Greek community Stunned by Tragedy

by publicationarchive

Delta Sigma Phi members remember Douglas R. DeWitt as a friendly person with a bright future By Lydia Osolinsky & Jon GoldSenior Staff Writer & Sports EditorEarly Friday morning at his apartment on Hardy Avenue, DouglasR. DeWitt decided to leave a small party. It would be the last timeanyone would see the 21-year-old alive.

At 1:37 a.m. Saturday, nearly 24 hours later, Dewitt’sroommates broke down his bedroom door and found his body lying on thebed. University Police was called immediately.

According to the San Diego County Medical Examiner’s office,the cause of death is pending a toxicology examination, which couldtake several weeks. Counselors from San Diego State’s Counseling andPsychological Services were sent to the fraternity house and will beavailable to anyone who needs assistance.

DeWitt, an active member of the Delta Sigma Phi fraternity, isremembered by many as a positive and outgoing person. Majoring inpublic administration, DeWitt was in his junior year at SDSU.

“I don’t think there’s a person on this campus that knew himand didn’t like him,” DeWitt’s roommate and fraternity brother ChadDavidson said. “I don’t know exactly what he wanted to do for acareer, but whatever he did, he would have been successful.”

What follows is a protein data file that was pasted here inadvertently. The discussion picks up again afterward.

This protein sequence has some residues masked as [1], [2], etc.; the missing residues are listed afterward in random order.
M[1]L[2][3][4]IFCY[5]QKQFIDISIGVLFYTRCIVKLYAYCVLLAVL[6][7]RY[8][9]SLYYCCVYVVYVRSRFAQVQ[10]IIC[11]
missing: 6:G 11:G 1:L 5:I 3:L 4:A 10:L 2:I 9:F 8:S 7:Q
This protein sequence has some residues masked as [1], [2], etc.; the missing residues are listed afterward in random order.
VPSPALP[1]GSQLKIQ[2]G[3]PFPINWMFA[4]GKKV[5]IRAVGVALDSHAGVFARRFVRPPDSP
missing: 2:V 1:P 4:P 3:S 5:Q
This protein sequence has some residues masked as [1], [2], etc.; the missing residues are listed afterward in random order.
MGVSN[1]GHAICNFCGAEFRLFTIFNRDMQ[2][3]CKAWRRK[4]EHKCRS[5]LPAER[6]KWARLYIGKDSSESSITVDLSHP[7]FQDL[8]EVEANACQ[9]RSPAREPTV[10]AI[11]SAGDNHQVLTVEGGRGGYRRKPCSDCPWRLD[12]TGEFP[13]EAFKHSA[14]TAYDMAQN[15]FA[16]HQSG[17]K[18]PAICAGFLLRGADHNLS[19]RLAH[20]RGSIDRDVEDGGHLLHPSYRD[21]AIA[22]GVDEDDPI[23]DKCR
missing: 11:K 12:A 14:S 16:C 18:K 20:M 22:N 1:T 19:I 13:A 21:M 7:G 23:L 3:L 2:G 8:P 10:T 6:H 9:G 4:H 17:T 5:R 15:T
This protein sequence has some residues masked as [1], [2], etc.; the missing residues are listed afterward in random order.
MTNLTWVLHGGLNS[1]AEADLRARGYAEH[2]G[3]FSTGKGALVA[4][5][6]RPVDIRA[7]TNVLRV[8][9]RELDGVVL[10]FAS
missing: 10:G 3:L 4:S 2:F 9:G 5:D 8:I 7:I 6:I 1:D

Jim Boggus, president of the Alumni Corporation Board andformer member of Delta Sigma Phi, was called to the scene earlySaturday morning. After this weekend’s grim news, his usual role asan advisor to fraternity members has been given new weight.

“This is just like any death of someone you care for,” Boggus,who knew DeWitt personally, said.

Every day since the fraternity brothers found DeWitt, Boggushas spoken with them in hopes his words will bring some relief.

“You deal with it in a positive manner and get them to focus onthe future and not focus on the negative,” he said.

As with any death of someone so young, Delta Sigma Phi’s losshas shocked the greek community, leaving those who knew DeWitt withonly their memories.

“He was a very outgoing and giving individual,” Boggus said,referring to the past summer DeWitt spent in Australia where he wasinvolved in community service.

Boggus said the fraternity members are considering establishing a memorial fund in DeWitt’s name to be used for scholarships.

“Our deepest sympathies go out to the students, family and lovedones,” Jason Foster, media relations manager, said. “Any loss likethis is tragic.”

Hearing the news, Troy Bartels, Center for Greek Life assistantcoordinator, initially reacted with sorrow and regret that a tragedysuch as this could happen so close to home.

“The greek system has already had two deaths – one atColorado State University, one at University of Colorado, Boulder,” he said. “All of a sudden, it’s someone in our community.

“He was someone’s best friend. He was someone’s brother. He wassomeone’s son. They’re going to deal with their stages of griefdifferently. Everyone will have to deal with it in their own way.”

A candlelight vigil will be held 8 p.m. Wednesday on the FreeSpeech Steps in DeWitt’s memory. Official services are planned for 3p.m. Thursday at Rose Hills Memorial Park and Mortuary in Whittier.

He is survived by his grandmother, his parents and two brothersin South Gate, California.